In addition to the fattoush and tabbouleh salads, the house — “our take on the Greek salad,” Tweardy says — has chickpeas, feta cheese, toasted pita chips and a pomegranate-sumac dressing.
620 Brookline Blvd.; pitaland.com
This is the original. Back in 2009, the Berumen brothers — Gabriel, Jose, Luis and Pancho — opened the Mexican grocery store. Years later, and even in frigid temperatures, the taco stand out front remains a hub of activity.
Mayor Ed Gainey stopped by the Beechview location just a few days after being sworn in, and he’s not the only one filling his socials with images of the satisfying, well-seasoned street food. (There are Oakland and Washington, Pa., Las Palmas offshoots, too.)
The food: This is fast food without the drive-thru.
You have eight pre-cooked proteins to choose from. Your beef (ground, ribeye, barbecue or dried), chorizo, chicken or pork (carnitas or al pastor) is warmed on the hot grill and served to you before you can pull out your money to pay (inside the market). It’s then scooped onto warmed corn tortillas and into your container.
Quesadillas are your other option, with the same meats available.
700 Brookline Blvd.
“This is my home away from home,” Luciano Defelice says.
He’s talking about Brookline, which he moved to from central Italy in the early 1980s at age 19 and never left, but the sentiment applies to Moonlite Cafe as well.
Defelice opened the bar-restaurant nearly a quarter-century ago, and it’s the kind of cozy spot that, if you’re a regular, makes sure your beer is poured by the time you hit your usual seat. That brew could be served by an original employee: One bartender, Defelice says, has remained since Moonlite opened.
Patrons hit the bar first and can sit there or continue to the large dining room (with two pool tables).
The food: Defelice, who attended culinary school in Italy, serves a menu of Italian favorites. Since the pandemic, he’s scaled back to focus more on bar eats, but favorites remain.
Among those is Defelice’s Chu Chu: focaccia he makes topped with veal (or chicken), hot peppers, onions, mushrooms, lettuce, tomatoes and provolone. Similarly substantial options: spaghetti and meatballs, chicken Parmigiana and lemon chicken. A well-stocked Italian wedding soup is a nice warmer at $3 a cup, or, if it’s a family affair, order a pizza.
For starters, Moonlite doesn’t just serve fried zucchini. Here, you scale Zucchini Mountain, a pile of lightly breaded, thinly sliced curls of fried squash. Pair that with the fried Provolone Wheel and/or chicken wings, with more than a dozen sauce and rub options.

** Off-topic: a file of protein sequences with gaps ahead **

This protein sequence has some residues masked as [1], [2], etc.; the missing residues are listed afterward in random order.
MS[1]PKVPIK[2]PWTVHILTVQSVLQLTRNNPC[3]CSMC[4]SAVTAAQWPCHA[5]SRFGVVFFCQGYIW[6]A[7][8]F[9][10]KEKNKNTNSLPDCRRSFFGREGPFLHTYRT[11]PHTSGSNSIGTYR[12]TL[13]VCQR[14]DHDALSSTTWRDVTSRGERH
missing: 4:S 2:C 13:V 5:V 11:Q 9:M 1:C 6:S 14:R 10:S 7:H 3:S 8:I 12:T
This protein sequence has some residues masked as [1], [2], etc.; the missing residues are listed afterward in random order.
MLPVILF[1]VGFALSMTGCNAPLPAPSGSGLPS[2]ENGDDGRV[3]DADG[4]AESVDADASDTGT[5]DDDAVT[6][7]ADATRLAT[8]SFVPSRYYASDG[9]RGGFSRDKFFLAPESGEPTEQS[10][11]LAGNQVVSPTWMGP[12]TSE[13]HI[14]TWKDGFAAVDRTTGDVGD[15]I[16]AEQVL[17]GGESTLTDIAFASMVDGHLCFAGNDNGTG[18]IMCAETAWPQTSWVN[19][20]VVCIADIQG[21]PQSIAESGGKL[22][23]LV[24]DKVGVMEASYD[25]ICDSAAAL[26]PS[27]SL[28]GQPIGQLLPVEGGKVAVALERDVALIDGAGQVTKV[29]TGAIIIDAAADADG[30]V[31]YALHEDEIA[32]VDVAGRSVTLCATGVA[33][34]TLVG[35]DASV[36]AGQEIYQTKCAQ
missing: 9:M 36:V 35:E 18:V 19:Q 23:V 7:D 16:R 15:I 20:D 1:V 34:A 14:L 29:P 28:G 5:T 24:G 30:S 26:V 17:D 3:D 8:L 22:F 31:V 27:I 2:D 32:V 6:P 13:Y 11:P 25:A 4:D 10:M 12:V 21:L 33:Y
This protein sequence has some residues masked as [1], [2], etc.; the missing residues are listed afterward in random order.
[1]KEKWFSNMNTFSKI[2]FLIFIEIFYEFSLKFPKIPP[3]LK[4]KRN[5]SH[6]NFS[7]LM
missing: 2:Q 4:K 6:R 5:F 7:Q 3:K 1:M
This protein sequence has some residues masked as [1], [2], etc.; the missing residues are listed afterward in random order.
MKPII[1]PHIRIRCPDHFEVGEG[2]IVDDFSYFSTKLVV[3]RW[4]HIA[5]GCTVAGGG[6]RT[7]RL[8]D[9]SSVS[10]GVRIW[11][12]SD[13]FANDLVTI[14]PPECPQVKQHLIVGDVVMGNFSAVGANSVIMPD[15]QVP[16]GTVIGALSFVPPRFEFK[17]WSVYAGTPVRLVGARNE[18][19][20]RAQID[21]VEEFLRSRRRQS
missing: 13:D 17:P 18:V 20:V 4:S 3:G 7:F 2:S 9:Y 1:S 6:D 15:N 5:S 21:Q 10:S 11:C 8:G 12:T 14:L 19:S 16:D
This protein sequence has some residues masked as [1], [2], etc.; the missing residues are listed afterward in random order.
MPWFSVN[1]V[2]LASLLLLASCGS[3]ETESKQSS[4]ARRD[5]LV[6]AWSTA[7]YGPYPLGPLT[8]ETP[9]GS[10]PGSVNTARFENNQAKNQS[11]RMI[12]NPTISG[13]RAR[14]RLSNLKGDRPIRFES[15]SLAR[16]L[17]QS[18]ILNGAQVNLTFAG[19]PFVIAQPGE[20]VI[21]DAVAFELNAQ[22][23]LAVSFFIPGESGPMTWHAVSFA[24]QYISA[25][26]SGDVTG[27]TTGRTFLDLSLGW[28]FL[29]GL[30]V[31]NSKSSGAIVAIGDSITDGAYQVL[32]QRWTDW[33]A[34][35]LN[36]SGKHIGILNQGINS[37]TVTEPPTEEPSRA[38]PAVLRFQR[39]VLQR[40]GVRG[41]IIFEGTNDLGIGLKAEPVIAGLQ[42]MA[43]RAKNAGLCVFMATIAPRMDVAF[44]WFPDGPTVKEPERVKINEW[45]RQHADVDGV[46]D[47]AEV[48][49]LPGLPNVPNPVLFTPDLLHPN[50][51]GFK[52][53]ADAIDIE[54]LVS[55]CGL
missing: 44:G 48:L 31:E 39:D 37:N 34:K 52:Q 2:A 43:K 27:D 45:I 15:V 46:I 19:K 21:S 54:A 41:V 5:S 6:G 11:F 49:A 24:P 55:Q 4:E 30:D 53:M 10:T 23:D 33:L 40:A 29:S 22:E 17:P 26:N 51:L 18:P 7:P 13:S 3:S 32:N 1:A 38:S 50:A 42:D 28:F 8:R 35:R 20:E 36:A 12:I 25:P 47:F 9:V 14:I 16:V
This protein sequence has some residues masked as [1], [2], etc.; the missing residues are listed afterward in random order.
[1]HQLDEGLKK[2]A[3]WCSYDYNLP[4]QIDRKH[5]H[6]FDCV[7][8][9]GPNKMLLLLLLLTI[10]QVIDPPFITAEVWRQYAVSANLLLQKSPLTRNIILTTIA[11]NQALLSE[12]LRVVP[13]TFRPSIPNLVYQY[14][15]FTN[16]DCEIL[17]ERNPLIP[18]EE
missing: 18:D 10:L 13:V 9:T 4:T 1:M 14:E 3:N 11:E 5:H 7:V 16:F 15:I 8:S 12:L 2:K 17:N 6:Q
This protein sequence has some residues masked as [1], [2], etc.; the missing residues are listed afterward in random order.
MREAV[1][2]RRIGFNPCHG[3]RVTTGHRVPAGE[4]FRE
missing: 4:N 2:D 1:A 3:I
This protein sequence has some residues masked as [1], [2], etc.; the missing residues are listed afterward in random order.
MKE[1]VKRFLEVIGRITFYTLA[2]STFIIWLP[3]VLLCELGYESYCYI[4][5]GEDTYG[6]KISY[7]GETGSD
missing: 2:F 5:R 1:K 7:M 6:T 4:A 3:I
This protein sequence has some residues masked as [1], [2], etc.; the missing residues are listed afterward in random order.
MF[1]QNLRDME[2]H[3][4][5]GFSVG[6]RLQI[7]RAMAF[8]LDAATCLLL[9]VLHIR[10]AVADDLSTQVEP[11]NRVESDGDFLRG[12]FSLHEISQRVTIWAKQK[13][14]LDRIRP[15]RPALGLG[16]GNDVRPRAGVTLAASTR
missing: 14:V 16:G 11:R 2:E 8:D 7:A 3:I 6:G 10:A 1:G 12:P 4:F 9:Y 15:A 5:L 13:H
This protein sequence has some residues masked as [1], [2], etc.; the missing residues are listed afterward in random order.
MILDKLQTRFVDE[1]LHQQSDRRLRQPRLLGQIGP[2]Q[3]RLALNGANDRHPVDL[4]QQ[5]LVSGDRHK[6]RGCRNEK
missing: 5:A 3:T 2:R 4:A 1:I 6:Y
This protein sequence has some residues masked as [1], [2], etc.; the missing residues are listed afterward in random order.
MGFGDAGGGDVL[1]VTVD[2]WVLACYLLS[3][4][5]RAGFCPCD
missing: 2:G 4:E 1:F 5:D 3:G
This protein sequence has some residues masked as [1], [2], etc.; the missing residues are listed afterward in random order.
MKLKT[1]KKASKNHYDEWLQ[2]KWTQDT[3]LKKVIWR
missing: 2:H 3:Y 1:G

The drinks: The full bar is open until 2 a.m., with food available until 10 p.m.
530 Brookline Blvd.; moonlitecafe.com
We want to see a sampling of the pizza orders at Antonio’s. With 10 sauces and nearly 45 toppings (if you count the seven cheeses) to choose from, customers have a lot of possibilities to be creative..
That massive list of choices (think of all the prep work!) was, in part, inherited, co-owner Tina Betters says. She took over Antonio’s, open since 2004, with her husband, Domenic Betters, midway through 2019. Thoughts of cutting the toppings list back were quickly abandoned. Betters says she went online to get a sense of how the Brookline community felt about changing up some of the offerings and the feedback was pretty clear: “You can’t change things.”
Instead, the couple expanded. “We decided to add on a vegan menu,” she says. “It’s hard for them to find pizza or an Italian hoagie.”
The food: Though they initially ordered plant-based cheese and meat substitutes, high shipping costs pushed the couple to try making seitan and other items themselves. “So now the majority of it, we make in the restaurant,” Betters says.
Vegan protein toppings include bacon, sausage and capicola, as well as the plant-based mozzarella. Have it or don’t: Additional toppers include the usuals (mushroom, pepperoni and that whole gang), but they’re joined by the curiously clever (Granny Smith apple, corned beef) to the things that make you go hmmmm (cherry topping, seafood mix).
And customers are hardly limited by a mere 45 options: A January special, with hot dogs (or “not” dogs) and french fries, honored the late Betty White. Antonio’s plans to donate $1 of each pie sold to local animal advocacy organizations.
Hand-tossed pies are the default but you can — naturally — opt for Chicago-style, super-thin or keto crusts. Also on the menu: calzones, stromboli, hoagies and wings.
758 Brookline Blvd.; antoniospizzeriapgh.com
Laura Malt Schneiderman